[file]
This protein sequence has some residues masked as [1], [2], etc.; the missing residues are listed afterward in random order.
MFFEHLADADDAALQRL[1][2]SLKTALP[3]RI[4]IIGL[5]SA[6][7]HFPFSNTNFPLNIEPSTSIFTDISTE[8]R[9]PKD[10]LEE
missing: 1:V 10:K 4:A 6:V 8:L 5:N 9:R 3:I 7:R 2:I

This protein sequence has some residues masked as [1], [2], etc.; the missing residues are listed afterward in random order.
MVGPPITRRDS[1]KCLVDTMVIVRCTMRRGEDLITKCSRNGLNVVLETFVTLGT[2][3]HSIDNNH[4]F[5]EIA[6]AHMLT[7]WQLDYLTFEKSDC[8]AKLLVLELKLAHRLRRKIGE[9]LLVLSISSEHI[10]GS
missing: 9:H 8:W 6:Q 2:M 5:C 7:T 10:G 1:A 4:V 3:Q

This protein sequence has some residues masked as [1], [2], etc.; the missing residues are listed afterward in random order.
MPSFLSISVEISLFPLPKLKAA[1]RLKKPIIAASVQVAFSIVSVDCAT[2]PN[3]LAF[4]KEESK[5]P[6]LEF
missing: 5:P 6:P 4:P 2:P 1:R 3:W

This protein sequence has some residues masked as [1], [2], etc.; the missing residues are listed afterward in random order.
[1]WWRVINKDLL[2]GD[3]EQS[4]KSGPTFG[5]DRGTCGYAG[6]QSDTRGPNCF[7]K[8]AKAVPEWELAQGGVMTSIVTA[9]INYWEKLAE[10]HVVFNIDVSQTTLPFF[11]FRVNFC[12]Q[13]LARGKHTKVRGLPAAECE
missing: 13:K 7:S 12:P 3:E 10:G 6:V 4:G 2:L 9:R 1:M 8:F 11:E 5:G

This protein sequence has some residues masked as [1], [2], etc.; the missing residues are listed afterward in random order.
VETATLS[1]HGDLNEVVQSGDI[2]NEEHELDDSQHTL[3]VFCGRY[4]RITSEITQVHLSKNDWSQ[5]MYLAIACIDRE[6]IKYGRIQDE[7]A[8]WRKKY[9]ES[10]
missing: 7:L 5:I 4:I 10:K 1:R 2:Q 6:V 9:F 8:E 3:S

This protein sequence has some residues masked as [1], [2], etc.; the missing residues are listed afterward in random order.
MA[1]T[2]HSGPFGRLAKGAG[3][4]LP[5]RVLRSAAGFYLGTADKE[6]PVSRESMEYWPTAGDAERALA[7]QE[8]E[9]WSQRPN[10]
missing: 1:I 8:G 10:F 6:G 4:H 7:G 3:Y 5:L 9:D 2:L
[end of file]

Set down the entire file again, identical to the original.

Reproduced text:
This protein sequence has some residues masked as [1], [2], etc.; the missing residues are listed afterward in random order.
MFFEHLADADDAALQRL[1][2]SLKTALP[3]RI[4]IIGL[5]SA[6][7]HFPFSNTNFPLNIEPSTSIFTDISTE[8]R[9]PKD[10]LEE
missing: 1:V 10:K 4:A 6:V 8:L 5:N 9:R 3:I 7:R 2:I

This protein sequence has some residues masked as [1], [2], etc.; the missing residues are listed afterward in random order.
MVGPPITRRDS[1]KCLVDTMVIVRCTMRRGEDLITKCSRNGLNVVLETFVTLGT[2][3]HSIDNNH[4]F[5]EIA[6]AHMLT[7]WQLDYLTFEKSDC[8]AKLLVLELKLAHRLRRKIGE[9]LLVLSISSEHI[10]GS
missing: 9:H 8:W 6:Q 2:M 5:C 7:T 10:G 1:A 4:V 3:Q

This protein sequence has some residues masked as [1], [2], etc.; the missing residues are listed afterward in random order.
MPSFLSISVEISLFPLPKLKAA[1]RLKKPIIAASVQVAFSIVSVDCAT[2]PN[3]LAF[4]KEESK[5]P[6]LEF
missing: 5:P 6:P 4:P 2:P 1:R 3:W

This protein sequence has some residues masked as [1], [2], etc.; the missing residues are listed afterward in random order.
[1]WWRVINKDLL[2]GD[3]EQS[4]KSGPTFG[5]DRGTCGYAG[6]QSDTRGPNCF[7]K[8]AKAVPEWELAQGGVMTSIVTA[9]INYWEKLAE[10]HVVFNIDVSQTTLPFF[11]FRVNFC[12]Q[13]LARGKHTKVRGLPAAECE
missing: 13:K 7:S 12:P 3:E 10:G 6:V 4:G 2:L 9:R 1:M 8:F 11:E 5:G

This protein sequence has some residues masked as [1], [2], etc.; the missing residues are listed afterward in random order.
VETATLS[1]HGDLNEVVQSGDI[2]NEEHELDDSQHTL[3]VFCGRY[4]RITSEITQVHLSKNDWSQ[5]MYLAIACIDRE[6]IKYGRIQDE[7]A[8]WRKKY[9]ES[10]
missing: 7:L 5:I 4:I 10:K 1:R 2:Q 6:V 9:F 8:E 3:S

This protein sequence has some residues masked as [1], [2], etc.; the missing residues are listed afterward in random order.
MA[1]T[2]HSGPFGRLAKGAG[3][4]LP[5]RVLRSAAGFYLGTADKE[6]PVSRESMEYWPTAGDAERALA[7]QE[8]E[9]WSQRPN[10]
missing: 1:I 8:G 10:F 6:G 4:H 7:G 3:Y 5:L 9:D 2:L